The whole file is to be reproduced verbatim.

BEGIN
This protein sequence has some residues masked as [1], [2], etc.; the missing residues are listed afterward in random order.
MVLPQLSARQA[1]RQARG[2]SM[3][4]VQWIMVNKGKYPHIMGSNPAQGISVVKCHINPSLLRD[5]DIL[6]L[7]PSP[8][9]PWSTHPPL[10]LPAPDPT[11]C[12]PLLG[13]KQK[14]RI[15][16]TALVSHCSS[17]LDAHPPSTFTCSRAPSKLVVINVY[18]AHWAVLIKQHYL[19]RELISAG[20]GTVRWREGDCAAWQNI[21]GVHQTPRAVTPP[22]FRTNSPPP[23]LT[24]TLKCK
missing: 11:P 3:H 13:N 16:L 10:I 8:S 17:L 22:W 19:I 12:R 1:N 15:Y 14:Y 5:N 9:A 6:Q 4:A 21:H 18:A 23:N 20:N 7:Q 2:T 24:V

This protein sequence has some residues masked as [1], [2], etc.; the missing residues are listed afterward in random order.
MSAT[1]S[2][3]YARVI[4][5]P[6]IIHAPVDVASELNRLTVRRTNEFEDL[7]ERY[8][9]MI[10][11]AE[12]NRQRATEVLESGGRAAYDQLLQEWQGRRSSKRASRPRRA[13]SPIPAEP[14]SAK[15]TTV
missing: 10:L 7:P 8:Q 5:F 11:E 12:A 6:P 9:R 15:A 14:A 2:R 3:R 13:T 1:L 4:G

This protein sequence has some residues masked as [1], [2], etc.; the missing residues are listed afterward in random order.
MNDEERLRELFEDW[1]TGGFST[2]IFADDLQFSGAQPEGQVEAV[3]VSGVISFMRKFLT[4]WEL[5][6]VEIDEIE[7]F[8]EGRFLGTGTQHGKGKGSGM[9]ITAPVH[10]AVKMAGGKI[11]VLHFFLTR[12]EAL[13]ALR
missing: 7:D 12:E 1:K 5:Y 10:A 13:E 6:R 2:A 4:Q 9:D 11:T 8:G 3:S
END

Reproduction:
This protein sequence has some residues masked as [1], [2], etc.; the missing residues are listed afterward in random order.
MVLPQLSARQA[1]RQARG[2]SM[3][4]VQWIMVNKGKYPHIMGSNPAQGISVVKCHINPSLLRD[5]DIL[6]L[7]PSP[8][9]PWSTHPPL[10]LPAPDPT[11]C[12]PLLG[13]KQK[14]RI[15][16]TALVSHCSS[17]LDAHPPSTFTCSRAPSKLVVINVY[18]AHWAVLIKQHYL[19]RELISAG[20]GTVRWREGDCAAWQNI[21]GVHQTPRAVTPP[22]FRTNSPPP[23]LT[24]TLKCK
missing: 11:P 3:H 13:N 16:L 10:I 8:S 17:L 22:W 19:I 12:R 1:N 15:Y 14:Y 5:N 9:A 6:Q 4:A 21:H 18:A 23:N 20:N 7:Q 2:T 24:V

This protein sequence has some residues masked as [1], [2], etc.; the missing residues are listed afterward in random order.
MSAT[1]S[2][3]YARVI[4][5]P[6]IIHAPVDVASELNRLTVRRTNEFEDL[7]ERY[8][9]MI[10][11]AE[12]NRQRATEVLESGGRAAYDQLLQEWQGRRSSKRASRPRRA[13]SPIPAEP[14]SAK[15]TTV
missing: 10:L 7:P 8:Q 5:F 11:E 12:A 6:P 9:R 15:A 14:A 2:R 3:R 13:T 1:L 4:G

This protein sequence has some residues masked as [1], [2], etc.; the missing residues are listed afterward in random order.
MNDEERLRELFEDW[1]TGGFST[2]IFADDLQFSGAQPEGQVEAV[3]VSGVISFMRKFLT[4]WEL[5][6]VEIDEIE[7]F[8]EGRFLGTGTQHGKGKGSGM[9]ITAPVH[10]AVKMAGGKI[11]VLHFFLTR[12]EAL[13]ALR
missing: 7:D 12:E 1:K 5:Y 10:A 13:E 6:R 2:A 4:Q 9:D 11:T 8:G 3:S